There’s a really touching story about one of the janitors who works in there. He talks about everybody and he found what they all contributed to creating the environment that they worked in, and that produced really great stuff.

So I was thinking about this. Talent. I feel like talent, we get that. I feel like everybody gets that. We don’t need to say that. But there’s another lesson in there, which is surround yourself with enthusiasm. It doesn’t matter exactly what somebody has to contribute. There is talent in that, I don’t want to dismiss it. Talent isn’t as much as what you want to worry about. We are being paid to associate every day with people who we loved and respected and people who were eager and excited to try almost anything. Who wouldn’t want to work in a place like that?

So when we’re thinking about where we want to create things and the type of people we want to have around, talent is important, enthusiasm might be even more important.

And connecting with those you influence is something I’ve been thinking a lot recently. I thought about this in connection with Chuck Jones of another story that he tells. He kind of tells it from a different perspective. So I mentioned earlier he was connected in some ways with this guy named Walt Disney. And in the 30s, Disney put out this animated short. It’s kind of this watershed of animation history. Three Little Pigs. It was one of the first times in animation that they were characters. Not just these bobbing, two‑dimensional animals. They were individuals. And Chuck Jones realize that that was really important. He wrote to Walt Disney and said thank you for doing this. Walt Disney wrote bag to him. And Chuck Jones thought that was really cool. And every single time he wrote to Walt Disney, Walt Disney wrote back to him. And in the 60s, Chuck Jones was at a hospital near where Walt, it was near the end of his life. He said I wrote to you several times. He said thank you for answering the letters. Walt Disney said it wasn’t difficult. You were the only animator who ever wrote to me.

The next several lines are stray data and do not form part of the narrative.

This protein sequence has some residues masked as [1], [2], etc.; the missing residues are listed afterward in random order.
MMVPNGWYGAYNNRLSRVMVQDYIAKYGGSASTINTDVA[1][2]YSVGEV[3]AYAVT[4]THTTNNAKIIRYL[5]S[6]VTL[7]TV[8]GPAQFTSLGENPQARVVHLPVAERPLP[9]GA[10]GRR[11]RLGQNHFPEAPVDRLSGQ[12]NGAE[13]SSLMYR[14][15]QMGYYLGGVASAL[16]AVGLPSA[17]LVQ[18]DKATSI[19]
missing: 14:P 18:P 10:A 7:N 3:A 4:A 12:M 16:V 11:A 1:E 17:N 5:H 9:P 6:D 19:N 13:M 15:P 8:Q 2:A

It’s a crazy story. Thinking about Walt Disney really loved animators. And he wasn’t necessarily the best artist himself. But he loved what animators did. But nobody really connected with him over it. It’s an interesting thing there. Not only from the perspective of please go tell the people who are inspiring you that you’re inspiring them. But if you’re on the other side, if you’re going into a leadership position and thinking about what it’s kind of like to be receiving that, sometimes it’s a little overwhelming because you can’t quite interact with everybody. But if you find the people that are really worthwhile closing that loop, that really reflect what you wanted to put out in the world that they really get it, it really does you a lot of good to be able to close that loop. So like write them back and make those connections and make sure you’re connecting with the people that are really representing what you want them to do in the first place, because it gives you a lot at the same time.